“Shall I accompany you?” he asked: always correct, he wished to ensure that she would not be uncomfortable in his company; they were, after all, alone and unchaperoned.
“If you wish,” she replied. There was a slight emphasis to her tone as she said this, and in this particular response Darcy saw more than acceptance: her answer was actually a tentative invitation that, depending on his answer, would tell her whether he truly wished to be with her, or would as soon go on his way alone.
“I should be very happy to,” said he, answering both the spoken and unspoken question. He smiled at her and turned back the way he had come. She gave him a momentary smile in return, then cast her eyes down at the path.
They walked together some minutes in silence, enjoying the morning and the fresh spring air. Darcy, conscious of her every movement, was careful to observe her silence; she clearly had come out to enjoy a quiet walk, and he did not wish to draw down her disapproval by disturbing her morning with chatter.
“Do you come this way often, Mr. Darcy?” Elizabeth asked after a time.
“Not now, but Colonel Fitzwilliam and I used to play here as children,” Darcy smiled at the memory. “We were hunters, castaways, pirates—mostly the latter. All the things boys will get up to when their elders are not there to scold them. I cannot tell you how many sets of clothing I must have ruined.” He made an embarrassed laugh: “In fact, this very grove is where I got my nickname. I was ‘the Dread Pirate, Dirks-and-Daggers Darcy’. My cousin still calls me ‘Dirks’ from time to time.”
“You, Sir, are Dirks Darcy?’ the lady asked in wonder; her face marked her incredulity.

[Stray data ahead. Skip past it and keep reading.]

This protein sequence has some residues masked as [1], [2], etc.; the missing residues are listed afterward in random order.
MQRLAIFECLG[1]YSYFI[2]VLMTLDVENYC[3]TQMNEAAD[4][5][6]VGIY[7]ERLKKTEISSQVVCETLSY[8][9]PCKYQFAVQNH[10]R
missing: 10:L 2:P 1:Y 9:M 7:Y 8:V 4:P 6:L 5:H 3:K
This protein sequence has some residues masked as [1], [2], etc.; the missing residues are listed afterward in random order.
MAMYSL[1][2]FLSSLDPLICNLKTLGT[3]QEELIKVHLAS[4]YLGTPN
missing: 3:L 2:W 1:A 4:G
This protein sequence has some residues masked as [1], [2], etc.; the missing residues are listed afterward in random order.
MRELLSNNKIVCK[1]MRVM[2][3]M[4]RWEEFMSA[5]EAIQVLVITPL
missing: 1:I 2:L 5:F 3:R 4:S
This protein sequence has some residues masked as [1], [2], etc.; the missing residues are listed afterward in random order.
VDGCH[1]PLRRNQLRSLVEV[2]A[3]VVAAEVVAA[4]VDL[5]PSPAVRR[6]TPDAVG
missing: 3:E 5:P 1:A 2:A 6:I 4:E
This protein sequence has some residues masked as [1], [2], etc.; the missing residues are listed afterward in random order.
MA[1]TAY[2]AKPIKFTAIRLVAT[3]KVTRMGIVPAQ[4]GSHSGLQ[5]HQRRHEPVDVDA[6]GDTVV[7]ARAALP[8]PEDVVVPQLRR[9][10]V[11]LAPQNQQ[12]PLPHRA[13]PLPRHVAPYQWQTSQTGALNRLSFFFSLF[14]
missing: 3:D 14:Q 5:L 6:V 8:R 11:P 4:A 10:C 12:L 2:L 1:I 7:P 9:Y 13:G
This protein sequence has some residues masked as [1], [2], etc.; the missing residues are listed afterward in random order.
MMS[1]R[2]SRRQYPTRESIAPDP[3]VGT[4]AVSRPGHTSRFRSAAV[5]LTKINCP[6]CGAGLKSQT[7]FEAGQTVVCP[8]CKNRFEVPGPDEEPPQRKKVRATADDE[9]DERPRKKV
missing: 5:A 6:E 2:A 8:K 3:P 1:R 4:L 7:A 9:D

“At your service, Ma’am,” Darcy replied, bowing with a flourish.
Elizabeth stared at him for a moment without speaking, then quickly cast her eyes down; a sound like a stifled sneeze issued from her, and Darcy offered a “God bless you!”; she repeated the noise twice again in rapid succession, to which Darcy added: “Goodness! —and bless you again.” After walking a bit further without hearing the lady speak, in an attempt at banter he asked, “What seek you here amongst the trees? Surely you do not come here to play out your girlhood fancies?”
“No, indeed not,” she replied shortly. There was a slight hesitation before she supplied with pointed significance: “This grove is a favourite with me; the tranquillity, the picturesque of the woods, the pleasures of nature without alloy of company—I have enjoyed a great many hours here by myself. As it is inside the paling, I feel secure from unwanted visitors.”
In this earnest return Darcy could feel that she was sharing something of herself, in answer to his admission of his childhood absurdity; but just what she meant was equivocal; as he thought about it, though, it came to him that she might very well be telling him how they might be together, without interference from ‘unwanted visitors’. He glanced quickly down at her; something in her manner, or perhaps how near to him she walked on the narrow path, convinced him: she was inviting his company, here in the grove. He tried to see her face, but her eyes were modestly cast down, no doubt from the consciousness of her daring, in offering such a bold suggestion.
Ok, now it’s your turn. What are your thoughts?
You may find the three volumes of Darcy's Tales at Amazon
Darcy's Tale: Deluxe Edition (includes all three volumes, shown above)
Thanks so much Stan for sharing your thoughts and these fascinating excerpts. I'm hooked and can't wait to read more. Thank you most of all for being my guest.
Readers, what do you think? Will you take a few minutes to tell Stan Hurd your thoughts? He would love to hear them and as you know, I am always interested in hearing your share in the conversation. There is also a giveaway and it is worldwide! I know that makes you all very happy! Mr. Hurd is giving away two eBooks of Volume I, Darcy's Tale. Leave your email address in your comment to be entered in the giveaway. It ends on midnight, November 26, 2014. Good luck to all of you and happy reading!